COVID-19 Tips: Safety Tips To Avoid SARS-CoV-2 Coronavirus Transmission When In A Car
: A new study by researchers from
University of Massachusetts and Brown University-Rhode Island
new series of computational fluid dynamics simulations suggests that, for two people who must travel together in the same passenger car, the safest way to prevent possible transmission of COVID-19
in such a risky, enclosed environment is to do so with all four windows down and the passenger seated as far as possible from the driver, in the rear seat on the opposite side.
A study published recently in Science Advances looks at how airflow patterns inside the passenger cabin of a car might affect the transmission of SARS-CoV-2 and other airborne pathogens. The simulations produced some potentially counterintuitive findings. For example, one might expect that opening windows directly beside each occupant might be the simplest way to reduce exposure. The simulations found that while this configuration is better than no windows down at all, it carries a higher exposure risk compared to putting down the window opposite each occupant. “When the windows opposite the occupants are open, you get a flow that enters the car behind the driver, sweeps across the cabin behind the passenger and then goes out the passenger-side front window,” said Kenny Breuer, a professor of engineering at Brown and a senior author of the research. “That pattern helps to reduce cross-contamination between the driver and passenger.” Credit: Breuer lab / Brown University
Transmission of highly infectious respiratory diseases, including SARS-CoV-2, is facilitated by the transport of exhaled droplets and aerosols that can remain suspended in air for extended periods of time. A passenger car cabin represents one such situation with an elevated risk of pathogen transmission.
The study team presents results from numerical simulations to assess how the in-cabin microclimate of a car can potentially spread pathogenic species between occupants, for a variety of open and closed window configurations.
The team estimates relative concentrations and residence times of a non-interacting, passive scalar–a proxy for infectious particles–being advected and diffused by turbulent air flows inside the cabin. An air flow pattern that travels across the cabin, farthest from the occupants can potentially reduce the transmission risk.
The study findings reveal the complex fluid dynamics during every day commutes and non-intuitive ways in which open windows can either increase or suppress airborne transmission.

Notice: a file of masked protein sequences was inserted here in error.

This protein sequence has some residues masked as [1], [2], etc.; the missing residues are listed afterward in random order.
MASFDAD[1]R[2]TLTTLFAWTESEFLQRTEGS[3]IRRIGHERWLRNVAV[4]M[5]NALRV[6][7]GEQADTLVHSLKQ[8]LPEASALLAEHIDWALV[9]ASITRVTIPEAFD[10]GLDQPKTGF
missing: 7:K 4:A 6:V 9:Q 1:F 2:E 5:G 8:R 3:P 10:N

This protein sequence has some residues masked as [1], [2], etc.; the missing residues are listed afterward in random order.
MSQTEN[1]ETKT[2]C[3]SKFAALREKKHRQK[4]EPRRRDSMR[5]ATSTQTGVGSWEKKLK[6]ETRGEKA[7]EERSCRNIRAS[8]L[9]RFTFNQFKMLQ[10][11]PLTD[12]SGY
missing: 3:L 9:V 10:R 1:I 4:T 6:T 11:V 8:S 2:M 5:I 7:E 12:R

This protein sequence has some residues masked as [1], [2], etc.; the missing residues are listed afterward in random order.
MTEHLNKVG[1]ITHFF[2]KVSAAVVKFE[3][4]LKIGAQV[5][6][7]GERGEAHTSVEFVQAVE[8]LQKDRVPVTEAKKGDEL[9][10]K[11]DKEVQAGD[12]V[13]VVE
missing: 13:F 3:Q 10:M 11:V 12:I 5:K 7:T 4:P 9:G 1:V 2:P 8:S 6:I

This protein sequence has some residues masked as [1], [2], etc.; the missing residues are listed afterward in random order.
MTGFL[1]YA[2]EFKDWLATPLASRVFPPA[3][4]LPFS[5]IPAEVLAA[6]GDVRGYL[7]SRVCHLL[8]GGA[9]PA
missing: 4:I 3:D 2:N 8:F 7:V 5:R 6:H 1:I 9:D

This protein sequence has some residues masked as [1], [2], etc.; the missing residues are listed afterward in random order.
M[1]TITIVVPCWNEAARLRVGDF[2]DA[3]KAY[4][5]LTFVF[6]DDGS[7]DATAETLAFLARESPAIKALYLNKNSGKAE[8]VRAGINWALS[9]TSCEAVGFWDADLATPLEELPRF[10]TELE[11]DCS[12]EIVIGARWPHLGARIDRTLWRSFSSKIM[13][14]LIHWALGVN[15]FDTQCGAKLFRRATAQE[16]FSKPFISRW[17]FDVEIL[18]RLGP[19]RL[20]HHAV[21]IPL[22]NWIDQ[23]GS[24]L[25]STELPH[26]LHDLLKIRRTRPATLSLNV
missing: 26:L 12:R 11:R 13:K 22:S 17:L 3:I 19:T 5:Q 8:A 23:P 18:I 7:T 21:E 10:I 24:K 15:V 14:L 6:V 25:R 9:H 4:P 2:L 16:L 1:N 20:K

The study is published in the peer reviewed journal: Science Advances
Dr Varghese Mathai and colleagues found that this modeled configuration created two distinct flows of air in the car’s cabin, separated along the midline of the car and moving ,perhaps counter intuitively from the rear towards the front of the car, due to exterior pressure differentials dictated by the car’s aerodynami
This separated airflow configuration was the most effective at reducing the transmission of simulated infectious droplets from either driver to passenger, or vice versa.
A new study looks at how airflow patterns inside the passenger cabin of a car might affect the transmission of SARS-CoV-2 and other airborne pathogens. Using computer simulations, the study looked at the risk of aerosol particles being shared between a driver and a passenger in different window configurations. Redder shades indicate more particles. Risk was shown to be higher with windows closed (top left), and decreasing with each window opened. The best case was having all windows open (bottom right). Credit: Breuer lab / Brown University
But recognizing that such a breezy configuration may be less desirable for many travelers, the researchers also tested the opposite scenario ie all four windows up as well as four other scenarios with either one or two windows closed.
The fully enclosed scenario, which relied only on simulated, non-recirculated airflow from the car’s air conditioning system, was the riskiest of all six simulated scenarios, conferring the highest risk of droplet transmission.
However traveling with three open windows fared better than only two open windows, but the researchers found that choosing which window to close may in fact matter a great deal. In scenarios that simulated either an infected driver or an infected passenger, closing only the window closest to the non-infected person conferred the greatest protection, second only to the scenario with all four windows open.
The study team notes that their simulations, based on an idealized model sedan patterned after the body shape of a Toyota Prius, may not accurately reflect airflow dynamics in other vehicles such as trucks, minivans, and cars with an open sunroof.
The team also notes that their models may also miss some other nuances of airflow and particle residence times that may result from, for example, strong crosswinds or otherwise exceptionally windy conditions.
The study team all the same concludes. that “these results will have a strong bearing on infection mitigation measures for the hundreds of millions of people driving in passenger cars and taxis worldwide, and potentially yield to safer and lower-risk approaches to personal transportation.”
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